November 28, 2012 / 11:02 AM / 5 years ago

Irish insolvency laws may see bank losses

DUBLIN, Nov 28 (Reuters) - Ireland’s new insolvency regime may push losses at participating banks higher in the short term but the laws are an important part of resolving the crisis in the sector, the central bank said on Wednesday.

In response to growing arrears among homeowners and outdated bankruptcy laws, Ireland has proposed new non-judicial routes for struggling mortgage holders to settle both unsecured and secured debts of up to 3 million euros ($3.9 million).

The new laws are being passed through parliament and set to be introduced early next year. The European Central Bank has warned that the wide scope of the rules could have an impact on the capital adequacy at Ireland’s ailing banks.

“Credit institution losses could conceivably rise in the short term following the implementation of the new personal insolvency legislation,” the Central Bank of Ireland said in its biannual macro financial review.

“However, this legislation is an important part of the solution for managing private-sector indebtedness and promoting long-term growth.”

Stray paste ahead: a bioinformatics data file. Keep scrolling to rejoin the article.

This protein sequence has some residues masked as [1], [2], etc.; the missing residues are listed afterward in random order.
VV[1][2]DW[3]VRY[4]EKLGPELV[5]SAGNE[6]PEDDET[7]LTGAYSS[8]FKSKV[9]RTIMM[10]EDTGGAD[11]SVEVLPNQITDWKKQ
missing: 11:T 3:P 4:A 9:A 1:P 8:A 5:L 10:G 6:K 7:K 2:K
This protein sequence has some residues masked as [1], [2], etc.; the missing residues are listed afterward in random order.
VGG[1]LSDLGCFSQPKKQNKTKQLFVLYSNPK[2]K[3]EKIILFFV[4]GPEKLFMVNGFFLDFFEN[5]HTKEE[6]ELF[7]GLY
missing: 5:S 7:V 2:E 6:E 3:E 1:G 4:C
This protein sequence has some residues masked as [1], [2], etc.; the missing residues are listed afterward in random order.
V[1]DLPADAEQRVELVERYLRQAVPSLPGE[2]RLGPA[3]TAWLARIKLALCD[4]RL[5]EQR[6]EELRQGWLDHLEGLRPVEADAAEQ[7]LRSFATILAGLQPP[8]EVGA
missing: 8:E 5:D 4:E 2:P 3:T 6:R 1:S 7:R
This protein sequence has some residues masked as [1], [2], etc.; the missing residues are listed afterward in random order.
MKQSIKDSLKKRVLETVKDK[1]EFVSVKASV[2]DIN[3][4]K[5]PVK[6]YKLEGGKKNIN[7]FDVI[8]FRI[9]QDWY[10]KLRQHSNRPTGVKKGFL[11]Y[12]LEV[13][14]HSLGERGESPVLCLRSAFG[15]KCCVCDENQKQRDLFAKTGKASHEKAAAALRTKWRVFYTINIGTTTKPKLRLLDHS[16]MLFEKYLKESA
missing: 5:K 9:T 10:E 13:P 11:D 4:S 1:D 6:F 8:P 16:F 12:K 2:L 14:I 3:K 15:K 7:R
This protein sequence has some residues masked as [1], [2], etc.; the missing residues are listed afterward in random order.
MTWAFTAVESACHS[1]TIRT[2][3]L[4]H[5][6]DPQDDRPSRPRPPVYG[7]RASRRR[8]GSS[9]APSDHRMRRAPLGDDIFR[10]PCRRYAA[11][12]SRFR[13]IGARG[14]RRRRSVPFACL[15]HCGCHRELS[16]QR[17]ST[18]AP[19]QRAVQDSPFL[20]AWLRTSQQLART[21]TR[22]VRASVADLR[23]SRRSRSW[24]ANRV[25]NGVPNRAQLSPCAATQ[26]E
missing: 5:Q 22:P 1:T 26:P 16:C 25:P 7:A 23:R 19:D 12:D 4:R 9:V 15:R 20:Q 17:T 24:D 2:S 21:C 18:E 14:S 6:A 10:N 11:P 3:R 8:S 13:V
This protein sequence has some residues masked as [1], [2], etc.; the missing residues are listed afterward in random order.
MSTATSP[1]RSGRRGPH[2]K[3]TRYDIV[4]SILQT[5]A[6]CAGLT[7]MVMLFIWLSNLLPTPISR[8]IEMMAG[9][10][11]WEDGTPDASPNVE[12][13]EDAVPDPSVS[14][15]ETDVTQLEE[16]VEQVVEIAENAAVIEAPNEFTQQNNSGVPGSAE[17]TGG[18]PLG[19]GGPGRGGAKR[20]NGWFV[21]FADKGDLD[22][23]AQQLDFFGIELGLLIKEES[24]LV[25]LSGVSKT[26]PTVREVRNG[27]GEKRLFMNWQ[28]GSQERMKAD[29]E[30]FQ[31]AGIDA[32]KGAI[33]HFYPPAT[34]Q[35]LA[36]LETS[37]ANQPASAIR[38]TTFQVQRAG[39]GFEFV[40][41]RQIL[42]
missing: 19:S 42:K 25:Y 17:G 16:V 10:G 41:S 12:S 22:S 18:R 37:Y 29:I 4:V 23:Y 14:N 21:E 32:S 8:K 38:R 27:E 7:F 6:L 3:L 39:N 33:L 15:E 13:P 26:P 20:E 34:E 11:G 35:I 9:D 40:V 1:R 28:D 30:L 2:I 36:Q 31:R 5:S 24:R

Dublin has to radically shrink its banking system as part of a European Union-International Monetary Fund bailout in 2010. Only Bank of Ireland avoided full state ownership following an unprecedented property crash that quadrupled national debt.

The central bank said it was clear that lenders needed to address the issue of distressed debt in a more structured and efficient way, and that setting measurable targets of both the workout and resolution of borrower distress may be required.

It said that while capital ratios throughout the mostly state-owned sector have held fairly steady since its last review in March, the outlook for profitability remains weak in the short term, limiting potential for internal capital creation.

This, together with banks’ restricted access to longer term debt markets, means the future Basel III liquidity requirements will present significant challenges for Irish banks, it added.

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